Modes of Development in Writing
Modes of development play a key roll in writing. There are many different modes of development for an author to choose from. Some of which are description and narration, providing the reader with examples, definitions, comparing and contrasting, dividing and classifying , cause and effect, and arguing a point. Writers often use one or more in their writing. This helps the reader to understand the point a author is trying to make. Jay Bookman uses many modes of development in his short story “Guest Workers in the U.S. Heritage” . Another author who uses modes of development is Robert J. Samuelson in his short story “We Don't Need 'Guest Workers' “. Both authors give the reader their point of view on whether or not illegal immigrants should be accepted in the United States. In doing so both use many modes of development to give the reader a better understanding of their views on illegal immigration in the United States.
Modes of development are great to use in my own writing. It helps the writer organize, and explain ideas more clearly. This can help a writer develop a more organized writing making it easier for the reader to read. The modes of development help give life to a writing and keep the reader interested in the selection they are reading. One thing I don't like that Samuelson does in his writing is providing statistics and a lot of number crunching. It makes the reading boring and does not keep me interested in the writing. Other than that there are many useful modes of development in the two writings. In reading Bookmans and Samuelsons short stories we get a very good look at how to incorporate modes of development into our own writing.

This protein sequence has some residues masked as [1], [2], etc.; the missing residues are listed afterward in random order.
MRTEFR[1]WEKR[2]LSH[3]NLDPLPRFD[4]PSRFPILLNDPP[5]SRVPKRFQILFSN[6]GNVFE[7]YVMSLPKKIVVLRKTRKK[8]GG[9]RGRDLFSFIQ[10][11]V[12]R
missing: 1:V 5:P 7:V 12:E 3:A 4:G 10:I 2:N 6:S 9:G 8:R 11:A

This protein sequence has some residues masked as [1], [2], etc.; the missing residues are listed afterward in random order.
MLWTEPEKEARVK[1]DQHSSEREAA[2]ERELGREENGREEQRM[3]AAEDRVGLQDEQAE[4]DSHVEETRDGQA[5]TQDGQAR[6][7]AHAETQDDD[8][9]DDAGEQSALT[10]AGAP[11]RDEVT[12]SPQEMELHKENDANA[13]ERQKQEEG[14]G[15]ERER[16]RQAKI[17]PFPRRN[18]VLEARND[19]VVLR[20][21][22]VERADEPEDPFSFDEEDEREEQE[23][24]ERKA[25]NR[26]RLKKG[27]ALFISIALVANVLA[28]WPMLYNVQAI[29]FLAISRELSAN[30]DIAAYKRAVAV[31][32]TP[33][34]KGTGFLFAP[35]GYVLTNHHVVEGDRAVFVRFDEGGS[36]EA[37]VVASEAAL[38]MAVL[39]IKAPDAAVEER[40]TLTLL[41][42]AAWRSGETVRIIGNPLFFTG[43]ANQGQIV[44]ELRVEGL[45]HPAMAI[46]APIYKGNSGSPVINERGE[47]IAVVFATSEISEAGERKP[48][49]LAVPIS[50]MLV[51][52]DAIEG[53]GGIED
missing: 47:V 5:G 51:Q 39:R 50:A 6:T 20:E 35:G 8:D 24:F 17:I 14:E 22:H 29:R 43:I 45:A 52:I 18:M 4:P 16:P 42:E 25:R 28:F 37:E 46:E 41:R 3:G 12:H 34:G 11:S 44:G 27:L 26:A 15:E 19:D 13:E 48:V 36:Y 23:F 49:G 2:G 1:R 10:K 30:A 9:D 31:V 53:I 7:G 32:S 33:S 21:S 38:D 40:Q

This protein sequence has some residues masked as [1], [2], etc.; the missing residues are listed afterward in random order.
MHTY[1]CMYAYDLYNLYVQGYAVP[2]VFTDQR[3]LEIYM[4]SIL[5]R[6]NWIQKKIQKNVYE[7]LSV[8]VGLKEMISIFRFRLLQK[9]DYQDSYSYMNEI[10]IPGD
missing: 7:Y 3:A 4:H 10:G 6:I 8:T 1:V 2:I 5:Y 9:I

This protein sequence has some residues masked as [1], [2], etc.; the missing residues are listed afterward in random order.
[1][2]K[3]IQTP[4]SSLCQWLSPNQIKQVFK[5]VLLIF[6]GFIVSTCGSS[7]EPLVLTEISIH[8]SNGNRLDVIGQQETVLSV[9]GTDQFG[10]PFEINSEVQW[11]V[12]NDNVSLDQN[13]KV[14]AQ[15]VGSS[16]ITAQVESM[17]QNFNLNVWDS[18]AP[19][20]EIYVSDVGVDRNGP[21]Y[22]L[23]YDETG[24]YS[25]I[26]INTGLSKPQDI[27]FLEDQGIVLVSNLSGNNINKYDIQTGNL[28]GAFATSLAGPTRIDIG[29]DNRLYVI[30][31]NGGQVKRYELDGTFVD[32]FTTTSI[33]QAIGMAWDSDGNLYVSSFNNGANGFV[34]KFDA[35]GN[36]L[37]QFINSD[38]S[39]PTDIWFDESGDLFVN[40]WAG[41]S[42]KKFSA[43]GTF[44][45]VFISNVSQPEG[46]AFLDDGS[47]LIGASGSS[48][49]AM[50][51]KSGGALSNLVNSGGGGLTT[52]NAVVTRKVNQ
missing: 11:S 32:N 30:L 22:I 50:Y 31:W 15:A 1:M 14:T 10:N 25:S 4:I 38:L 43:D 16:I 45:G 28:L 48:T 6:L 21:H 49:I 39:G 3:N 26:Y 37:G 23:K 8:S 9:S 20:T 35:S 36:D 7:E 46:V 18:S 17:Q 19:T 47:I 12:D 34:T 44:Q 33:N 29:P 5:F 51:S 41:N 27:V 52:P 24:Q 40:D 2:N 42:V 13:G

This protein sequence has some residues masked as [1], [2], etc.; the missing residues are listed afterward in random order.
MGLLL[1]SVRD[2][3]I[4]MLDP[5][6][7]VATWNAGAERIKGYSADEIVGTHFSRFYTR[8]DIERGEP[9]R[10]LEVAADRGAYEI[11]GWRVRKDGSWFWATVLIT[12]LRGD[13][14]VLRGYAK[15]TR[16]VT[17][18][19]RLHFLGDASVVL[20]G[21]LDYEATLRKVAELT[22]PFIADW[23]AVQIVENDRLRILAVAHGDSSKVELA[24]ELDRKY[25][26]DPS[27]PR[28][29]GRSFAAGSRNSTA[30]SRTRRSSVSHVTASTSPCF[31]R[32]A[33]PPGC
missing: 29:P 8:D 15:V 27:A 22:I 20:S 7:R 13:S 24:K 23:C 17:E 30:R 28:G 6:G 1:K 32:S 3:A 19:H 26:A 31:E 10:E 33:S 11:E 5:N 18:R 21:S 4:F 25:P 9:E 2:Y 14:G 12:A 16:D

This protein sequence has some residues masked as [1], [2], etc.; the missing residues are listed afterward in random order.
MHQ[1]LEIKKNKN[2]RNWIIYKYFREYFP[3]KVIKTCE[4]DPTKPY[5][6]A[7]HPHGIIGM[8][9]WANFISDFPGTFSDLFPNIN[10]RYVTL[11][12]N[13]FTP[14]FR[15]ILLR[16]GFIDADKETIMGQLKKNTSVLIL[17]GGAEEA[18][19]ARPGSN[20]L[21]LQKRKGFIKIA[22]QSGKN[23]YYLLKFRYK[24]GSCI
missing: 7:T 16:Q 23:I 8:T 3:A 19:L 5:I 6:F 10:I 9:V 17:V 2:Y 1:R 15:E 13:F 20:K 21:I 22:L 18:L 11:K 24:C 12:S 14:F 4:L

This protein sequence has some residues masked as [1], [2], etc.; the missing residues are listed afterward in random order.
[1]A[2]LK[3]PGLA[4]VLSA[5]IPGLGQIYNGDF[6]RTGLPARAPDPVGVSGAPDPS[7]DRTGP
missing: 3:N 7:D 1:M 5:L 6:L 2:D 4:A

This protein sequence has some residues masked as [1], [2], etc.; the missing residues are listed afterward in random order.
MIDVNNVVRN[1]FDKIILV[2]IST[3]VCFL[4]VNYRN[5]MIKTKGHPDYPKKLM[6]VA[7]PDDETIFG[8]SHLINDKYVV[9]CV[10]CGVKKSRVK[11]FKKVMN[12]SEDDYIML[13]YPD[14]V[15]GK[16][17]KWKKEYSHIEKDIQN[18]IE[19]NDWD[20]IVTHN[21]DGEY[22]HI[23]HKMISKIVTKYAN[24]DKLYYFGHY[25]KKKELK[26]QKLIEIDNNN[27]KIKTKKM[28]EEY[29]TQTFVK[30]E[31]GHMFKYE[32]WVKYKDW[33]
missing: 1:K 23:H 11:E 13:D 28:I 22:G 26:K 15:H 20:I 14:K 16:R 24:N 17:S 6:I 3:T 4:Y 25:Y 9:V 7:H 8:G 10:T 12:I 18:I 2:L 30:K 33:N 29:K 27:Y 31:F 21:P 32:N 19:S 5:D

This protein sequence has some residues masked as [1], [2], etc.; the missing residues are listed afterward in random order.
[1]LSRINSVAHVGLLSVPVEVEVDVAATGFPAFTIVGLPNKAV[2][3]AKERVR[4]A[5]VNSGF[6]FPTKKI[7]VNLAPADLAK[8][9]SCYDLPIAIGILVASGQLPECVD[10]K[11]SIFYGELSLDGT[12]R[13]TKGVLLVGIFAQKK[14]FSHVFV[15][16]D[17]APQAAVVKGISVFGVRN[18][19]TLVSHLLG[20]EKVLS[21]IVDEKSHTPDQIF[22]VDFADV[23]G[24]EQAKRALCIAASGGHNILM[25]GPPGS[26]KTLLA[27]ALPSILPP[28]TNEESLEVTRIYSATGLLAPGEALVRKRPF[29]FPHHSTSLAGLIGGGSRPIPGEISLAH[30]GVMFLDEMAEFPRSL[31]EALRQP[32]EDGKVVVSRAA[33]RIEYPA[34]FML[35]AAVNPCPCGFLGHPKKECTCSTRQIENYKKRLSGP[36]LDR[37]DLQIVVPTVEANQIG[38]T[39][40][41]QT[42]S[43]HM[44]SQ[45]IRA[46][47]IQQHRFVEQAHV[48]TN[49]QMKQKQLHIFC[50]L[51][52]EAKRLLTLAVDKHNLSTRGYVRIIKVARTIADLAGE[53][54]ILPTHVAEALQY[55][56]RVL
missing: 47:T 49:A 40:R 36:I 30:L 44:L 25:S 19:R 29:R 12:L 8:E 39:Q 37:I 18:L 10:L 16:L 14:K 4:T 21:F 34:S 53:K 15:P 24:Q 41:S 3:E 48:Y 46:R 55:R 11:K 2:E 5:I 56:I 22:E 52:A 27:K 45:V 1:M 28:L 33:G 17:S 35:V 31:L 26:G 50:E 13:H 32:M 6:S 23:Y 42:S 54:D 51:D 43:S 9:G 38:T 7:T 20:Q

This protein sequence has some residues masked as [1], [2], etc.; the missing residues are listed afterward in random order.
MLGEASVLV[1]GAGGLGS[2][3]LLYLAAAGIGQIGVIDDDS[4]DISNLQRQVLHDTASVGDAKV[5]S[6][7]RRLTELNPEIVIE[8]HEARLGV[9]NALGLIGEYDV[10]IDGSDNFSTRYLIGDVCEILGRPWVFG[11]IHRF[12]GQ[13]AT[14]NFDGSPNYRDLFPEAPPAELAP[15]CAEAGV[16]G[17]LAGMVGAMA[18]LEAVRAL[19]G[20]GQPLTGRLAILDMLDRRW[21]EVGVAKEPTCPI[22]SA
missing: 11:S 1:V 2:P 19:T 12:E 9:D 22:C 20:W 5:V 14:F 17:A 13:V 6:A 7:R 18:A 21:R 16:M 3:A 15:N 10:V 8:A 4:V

Bookman uses many modes of development in his writing. He states the fact that President Bush wanted to temporarily “legalize” millions of illegal...
Cited: Jay Bookman, “Guest Workers in the U.S. Heritage” , Model Essays for Composition, Short Takes, Panfield edt, pg217-220
Robert J. Samuelson, “We Don 't Need 'Guest Workers ' “ , Model Essays for Composition, Short Takes, Panfield edt, pg 222-224
Please join StudyMode to read the full document